Behringer MS-101


Is there a moral argument to extend IP beyond 20 years? In my opinion if the Curtis estate wants more IP protection, it’s time to create more IP. If the chip were human, it could have college age children or fresh new grandchildren.

Vid below is byLawrence lessig. IP Lawyer



Counterfeit definition:
made in exact imitation of something valuable or important with the intention to deceive or defraud.

They are clones, clearly branded by behringer, with nods to the originals. They also sound really good, like the originals. I would not consider any of these counterfeit because they are not being sold or marketed to be anything that they are not.


Keep in mind that all these Behringer clones really are just circuit-level analogue replicas. You don’t get any kind of patch storage or MIDI CC parameter control.

For example, I personally don’t see the point of getting an SH-101 replica from Behringer when I can get a SH-01A from Roland that sounds just as much like the real thing, but that also offers a 4 voice poly mode and patch storage and full CC control over all parameters and audio over USB for about the same amount of money.

The same thing with the Pro-One replica; for a little bit more you can get an AS-1 which is essentially a modern day version of the same thing that does include patch storage and MIDI CC parameter control and a bunch of other nice stuff such as some excellent effects. And it even has a “true analogue” signal path if that’s your thing.

What I think it kinda lame about these replicas is that Behringer has made no attempt whatsoever to bring anything under voltage control, add patch memories, or make at least some parameters controllable over MIDI.

If Korg can do an original analogue monosynth with full patch memories and full MIDI CC control for less than Behringer wants for its Model D clone, than I don’t feel that Behringer has made that much of an effort here. Sure, the SE-02 is a bit more expensive, but IMHO much more complete and a much more interesting starting point for a Moogish sound.

I could go on. I’m sure these replicas are great for a lot of people, but the lack of innovation in terms of control means that it’s not something I’m terribly interested in. :slight_smile:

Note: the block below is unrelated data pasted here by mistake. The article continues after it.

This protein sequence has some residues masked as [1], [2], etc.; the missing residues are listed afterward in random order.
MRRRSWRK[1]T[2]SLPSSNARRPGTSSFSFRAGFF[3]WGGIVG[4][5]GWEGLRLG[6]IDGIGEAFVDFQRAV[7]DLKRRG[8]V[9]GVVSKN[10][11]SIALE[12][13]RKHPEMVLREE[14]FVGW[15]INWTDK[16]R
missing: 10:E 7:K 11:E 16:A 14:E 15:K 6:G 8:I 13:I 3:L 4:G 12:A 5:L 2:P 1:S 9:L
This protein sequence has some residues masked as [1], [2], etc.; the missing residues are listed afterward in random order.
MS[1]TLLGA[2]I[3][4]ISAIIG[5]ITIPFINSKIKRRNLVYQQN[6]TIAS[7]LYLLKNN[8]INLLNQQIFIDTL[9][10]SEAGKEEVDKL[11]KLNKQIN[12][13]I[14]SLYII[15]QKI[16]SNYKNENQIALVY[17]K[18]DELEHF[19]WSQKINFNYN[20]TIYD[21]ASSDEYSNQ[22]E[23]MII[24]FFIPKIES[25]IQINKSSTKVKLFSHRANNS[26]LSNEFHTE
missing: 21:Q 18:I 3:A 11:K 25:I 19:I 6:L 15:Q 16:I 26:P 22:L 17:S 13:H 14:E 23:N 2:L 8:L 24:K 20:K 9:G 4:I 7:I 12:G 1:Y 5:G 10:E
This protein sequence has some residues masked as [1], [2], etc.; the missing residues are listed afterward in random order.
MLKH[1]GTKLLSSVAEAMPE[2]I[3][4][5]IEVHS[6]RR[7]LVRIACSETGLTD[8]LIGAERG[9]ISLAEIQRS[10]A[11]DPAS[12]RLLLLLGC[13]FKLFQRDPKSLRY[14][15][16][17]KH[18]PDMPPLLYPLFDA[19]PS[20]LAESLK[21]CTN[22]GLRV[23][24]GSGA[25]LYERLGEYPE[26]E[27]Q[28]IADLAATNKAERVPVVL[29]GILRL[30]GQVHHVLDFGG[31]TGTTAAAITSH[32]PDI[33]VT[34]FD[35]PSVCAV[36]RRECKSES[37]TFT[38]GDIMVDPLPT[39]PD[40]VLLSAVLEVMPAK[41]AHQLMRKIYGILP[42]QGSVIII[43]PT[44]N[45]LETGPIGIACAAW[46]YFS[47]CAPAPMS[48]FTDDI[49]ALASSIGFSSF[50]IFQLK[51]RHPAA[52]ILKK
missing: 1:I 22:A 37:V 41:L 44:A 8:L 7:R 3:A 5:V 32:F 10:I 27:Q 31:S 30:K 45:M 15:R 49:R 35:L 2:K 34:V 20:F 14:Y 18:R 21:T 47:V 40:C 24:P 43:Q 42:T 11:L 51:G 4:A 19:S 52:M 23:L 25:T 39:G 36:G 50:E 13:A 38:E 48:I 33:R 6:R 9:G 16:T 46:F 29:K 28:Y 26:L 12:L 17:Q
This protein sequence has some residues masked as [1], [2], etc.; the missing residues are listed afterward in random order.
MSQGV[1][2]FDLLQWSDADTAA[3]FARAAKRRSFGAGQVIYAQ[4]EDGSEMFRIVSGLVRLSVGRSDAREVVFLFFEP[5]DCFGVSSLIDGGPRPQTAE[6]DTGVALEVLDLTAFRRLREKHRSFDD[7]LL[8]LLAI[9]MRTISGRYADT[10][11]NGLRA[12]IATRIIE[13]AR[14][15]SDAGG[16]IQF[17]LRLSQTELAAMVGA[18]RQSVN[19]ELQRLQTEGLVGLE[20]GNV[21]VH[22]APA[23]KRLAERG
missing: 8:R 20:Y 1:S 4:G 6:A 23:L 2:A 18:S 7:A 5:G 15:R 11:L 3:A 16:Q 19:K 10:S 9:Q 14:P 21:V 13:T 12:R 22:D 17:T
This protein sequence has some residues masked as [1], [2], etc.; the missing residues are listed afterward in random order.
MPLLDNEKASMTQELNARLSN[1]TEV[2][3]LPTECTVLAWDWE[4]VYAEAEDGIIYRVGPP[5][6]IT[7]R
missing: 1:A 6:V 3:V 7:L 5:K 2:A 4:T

Behringer already mentioned somewhere that most people are more interested in 1:1 clones of the analog circuits. Adding digital control (for patch saving, midi cc, etc.) could change the sound quite much. Everything on the analog circuit would need to be controlled digitally, so you need to interpolate all the digital to analog conversations.


Or maybe it’s just easier to copy schematics from old service manuals using modern components?


While I kinda agree, I also have to remind that 7-bit CCs should be banned from nuanced analog synths. One of the beauty of ”detune oscs than wat” etc is that there is much greater room for nuance and resolution than what one gets with a (often poorly) interpolated integer value of 1-127. In fact, I hate the fact that the detune knobs on the SE02 are 7bit!

MIDI is cool and all but lets not delude ourself thinking it does not come with its own set of problems.


It doesn’t matter how easy it is to copy schematics. It seems that’s what people want. You can see the excitment all over the internet.
And they add enough new stuff to the devices that isn’t changing the original analog circuits (on ms-101 the improved step sequencer, fm modulation, triangle or on rd808 a new step sequencer, filter, shaper, etc…). They are not completely lazy :smiley:


I never said nobody is or should be excited. :slight_smile:


Personally I think once all the hype dies down there will be tons of these Behringer copies on the second hand market, once people who never owned the originals become frustrated with the limitations, and once we start seeing A/B comparisions with originals and modern clones like the Roland Boutiques and boutique manufacturers versions.